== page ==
Posted by: ceara08 | May 21, 2009

Garden Update

Wow so much has happened!  Where to begin?

The new veg bed in the front, south-facing lawn has been completed (for now).  It was never very large from the start, but is now expanded twice last year’s size.   I call it my Brassica bed.  It contains Broccoli, Kale, Spinach, Pak choi, Chinese Cabbage and regular cabbage.  It also contains a few Marigolds and some other perennial flower that I cannot remember the Latin or common name.  But it’s supposed to be pretty!  Also I will put my Tom Thumb  lettuce babies in there to mature and then start some more to plant out later.  I’ve never grown Tom Thumb before and must say I’m very impressed.  It’s such an attrative lettuce.

The ground inside the greenhouse area was dug over and I added my bean/pea trench.  I learned that trick from the Brits.  Basically you dig a trench about two spade deep and then line it with water soaked cardboard, shredded newspaper, grass clippings, etc.  Well what I used was half-composted garden compost almost two weeks ago in the ditch, watered it very well with collected rainwater and then covered it back up.  The worms should move in there and finish off the decomposition process.  By the time the second week of June comes, and I transplant my special peas and beans it should be just perfect.  The whole idea of the trench is to help retain water for thirsty, fast growing plants.

We still have seedlings all over the house, literally.  The floor in the living room is covered in seed flats.  The front sun porch is loaded with containers.

We have roots on the Stevia.  Never thought it would happen.  But yes cuttings ARE possible on Stevia, just by cutting and placing in water.  Which reminds me, I better transplant that today.

Plastic containers holding toilet paper cardboard tubes are now temprary homes to some happy old heirloom peas, corn and some Pinto beans!   These seeds were germinated in the wet paper towel in a plastic bag method.  I still have some seeds germinating on top of my computer monitor.  haha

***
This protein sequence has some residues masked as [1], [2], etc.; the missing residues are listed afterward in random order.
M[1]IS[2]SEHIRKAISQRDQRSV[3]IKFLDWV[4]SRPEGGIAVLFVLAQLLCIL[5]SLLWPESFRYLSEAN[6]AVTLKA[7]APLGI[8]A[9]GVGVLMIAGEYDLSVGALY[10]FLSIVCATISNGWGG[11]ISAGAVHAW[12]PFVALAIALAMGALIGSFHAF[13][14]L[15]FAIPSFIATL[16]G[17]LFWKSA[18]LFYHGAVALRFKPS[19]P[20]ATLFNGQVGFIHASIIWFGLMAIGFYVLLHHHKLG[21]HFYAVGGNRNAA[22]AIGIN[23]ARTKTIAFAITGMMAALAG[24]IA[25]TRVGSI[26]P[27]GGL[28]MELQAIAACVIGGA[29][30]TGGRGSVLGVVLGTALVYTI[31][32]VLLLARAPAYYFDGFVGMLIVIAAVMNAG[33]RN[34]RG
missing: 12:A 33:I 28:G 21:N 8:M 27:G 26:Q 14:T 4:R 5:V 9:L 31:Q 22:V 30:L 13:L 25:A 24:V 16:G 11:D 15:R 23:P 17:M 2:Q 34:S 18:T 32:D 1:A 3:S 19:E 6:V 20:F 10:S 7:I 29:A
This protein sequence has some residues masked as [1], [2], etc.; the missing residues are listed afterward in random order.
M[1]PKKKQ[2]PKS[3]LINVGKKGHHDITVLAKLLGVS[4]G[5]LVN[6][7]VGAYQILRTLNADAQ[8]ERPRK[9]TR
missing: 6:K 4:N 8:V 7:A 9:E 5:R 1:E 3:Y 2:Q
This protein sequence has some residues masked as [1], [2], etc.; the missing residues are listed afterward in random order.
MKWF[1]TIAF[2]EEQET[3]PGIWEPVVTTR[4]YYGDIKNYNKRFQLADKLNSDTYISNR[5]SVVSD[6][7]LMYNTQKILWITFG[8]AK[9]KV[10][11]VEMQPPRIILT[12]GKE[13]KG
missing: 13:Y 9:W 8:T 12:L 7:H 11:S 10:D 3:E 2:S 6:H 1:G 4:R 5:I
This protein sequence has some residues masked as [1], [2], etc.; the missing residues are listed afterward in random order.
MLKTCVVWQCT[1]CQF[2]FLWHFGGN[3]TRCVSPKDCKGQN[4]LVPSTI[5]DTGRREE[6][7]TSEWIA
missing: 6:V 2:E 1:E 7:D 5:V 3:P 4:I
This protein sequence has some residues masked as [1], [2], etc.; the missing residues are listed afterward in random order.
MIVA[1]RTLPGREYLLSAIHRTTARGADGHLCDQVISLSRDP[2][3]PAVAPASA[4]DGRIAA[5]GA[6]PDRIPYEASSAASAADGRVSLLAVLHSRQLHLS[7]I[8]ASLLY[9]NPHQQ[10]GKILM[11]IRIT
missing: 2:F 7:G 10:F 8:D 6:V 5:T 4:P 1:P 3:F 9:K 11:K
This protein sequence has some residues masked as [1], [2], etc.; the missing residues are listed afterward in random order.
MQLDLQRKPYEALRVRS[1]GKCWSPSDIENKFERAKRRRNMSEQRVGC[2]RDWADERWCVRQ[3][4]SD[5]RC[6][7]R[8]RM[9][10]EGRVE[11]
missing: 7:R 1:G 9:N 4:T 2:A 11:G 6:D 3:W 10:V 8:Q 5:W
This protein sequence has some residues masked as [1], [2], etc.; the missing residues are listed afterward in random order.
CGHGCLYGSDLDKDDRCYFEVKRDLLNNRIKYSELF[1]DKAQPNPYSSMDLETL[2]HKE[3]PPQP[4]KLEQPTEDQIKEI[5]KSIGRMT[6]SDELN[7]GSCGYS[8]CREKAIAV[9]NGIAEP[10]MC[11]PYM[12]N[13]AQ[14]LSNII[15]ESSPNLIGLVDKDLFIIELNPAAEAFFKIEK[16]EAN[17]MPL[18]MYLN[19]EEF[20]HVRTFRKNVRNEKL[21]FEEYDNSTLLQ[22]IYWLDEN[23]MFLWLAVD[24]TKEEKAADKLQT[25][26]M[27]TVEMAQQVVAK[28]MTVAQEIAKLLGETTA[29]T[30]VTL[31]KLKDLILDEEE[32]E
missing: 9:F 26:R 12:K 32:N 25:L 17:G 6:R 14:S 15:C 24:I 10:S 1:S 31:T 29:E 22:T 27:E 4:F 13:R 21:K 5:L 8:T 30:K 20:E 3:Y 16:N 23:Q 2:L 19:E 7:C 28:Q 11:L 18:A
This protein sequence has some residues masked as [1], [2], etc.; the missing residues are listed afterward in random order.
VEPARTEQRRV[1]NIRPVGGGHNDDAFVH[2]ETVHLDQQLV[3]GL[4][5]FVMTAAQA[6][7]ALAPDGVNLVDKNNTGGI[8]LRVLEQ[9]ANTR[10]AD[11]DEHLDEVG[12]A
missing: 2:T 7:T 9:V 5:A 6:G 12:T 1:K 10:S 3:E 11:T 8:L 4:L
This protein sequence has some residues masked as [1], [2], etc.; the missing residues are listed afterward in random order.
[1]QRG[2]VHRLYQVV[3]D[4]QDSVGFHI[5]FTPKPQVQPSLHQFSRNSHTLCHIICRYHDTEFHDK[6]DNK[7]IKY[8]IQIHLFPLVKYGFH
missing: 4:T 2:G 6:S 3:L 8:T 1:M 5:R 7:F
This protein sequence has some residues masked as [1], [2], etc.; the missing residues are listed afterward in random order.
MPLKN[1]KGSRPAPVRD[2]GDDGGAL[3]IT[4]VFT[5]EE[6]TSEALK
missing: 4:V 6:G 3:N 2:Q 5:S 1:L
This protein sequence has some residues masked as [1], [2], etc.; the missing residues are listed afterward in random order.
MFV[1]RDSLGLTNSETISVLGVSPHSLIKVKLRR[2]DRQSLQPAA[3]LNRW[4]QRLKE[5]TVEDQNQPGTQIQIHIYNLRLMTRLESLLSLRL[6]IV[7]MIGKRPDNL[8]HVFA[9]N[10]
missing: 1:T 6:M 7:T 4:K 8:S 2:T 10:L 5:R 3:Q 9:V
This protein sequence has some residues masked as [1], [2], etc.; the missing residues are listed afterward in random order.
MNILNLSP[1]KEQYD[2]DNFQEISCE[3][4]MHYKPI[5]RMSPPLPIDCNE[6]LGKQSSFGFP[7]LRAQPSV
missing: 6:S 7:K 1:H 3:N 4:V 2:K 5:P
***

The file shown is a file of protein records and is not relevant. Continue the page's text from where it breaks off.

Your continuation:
Yes, I’m going to attempt Pinto beans in our northern clime.  Should be OK, since I’m starting them early indoors.  I am hoping that at least one of these varieties of pinto beans is a climber!

And personally, I do NOT understand this obsession with dwarf/bush beans and peas.  People say, “Oh I have a small garden and so small plants are what I should grow.”  Utter nonsense.  Why?  Because the sky’s the limit, that’s why.  If anyone needs to grow vertical, it’s a small garden holder.  Besides who wants bend over all the time picking produce when you can just walk up and easily pick without fancy bending yoga moves involved.  We gardeners spend enough time bending over, thank you, when it comes to double digging, incorporating organic matter, picking stones, sowing seeds and transplanting.  Why in the world should we spend lots of time bending over to pick produce?  Europeans are now really into growing vertical in the form of “living walls.”   Perhaps it won’t be long until North America gets used to the idea.

I received in the mail a package last week.  It contained a bunch of old varieties of potato tubers.  I also received three (supposedly) perennial leeks.  They look just like any other leeks to me.  I am having  a hard time seeing how these things are going to be perennial and wrote to the person who sent and have not received a reply.  There’s also no information on this particular leek online.  I’m stumped!  In addition he sent me some heirloom pumpkins, squashes and those seeds have been planted in pots indoors.  They are rather tender plants and need warmth to germinate.  I’m not really sure what to do with those potatoes yet, or how much to cut them.  They have to go in the ground soon, but there’s a problem.

Around the greenhouse structure, we decided to open up yet more new ground.  But the wonderful man in my life broke the tiller!  The machine hit a giant rock in the dirt and completely shattered a part that holds on the tines.  And we have absolutely no money to be able to afford to replace the part(s).  So, I’m left to dig the rest of that area BY HAND.  And it’s quite a large area.  I got about a third of it dug about 1.5 spade depth so far.

In the lower field is where the tobacco will grow.  Also will attempt a Three Sisters area with about 50 corn.

I am so behind on this blog.  But I have been spending the majority of my time outdoors digging.  By the time evening rolls around, I have to cook supper then watch maybe one or two videos on my computer and then I am so tired that it’s time for sleep and then the next day I get up and do it all over again.

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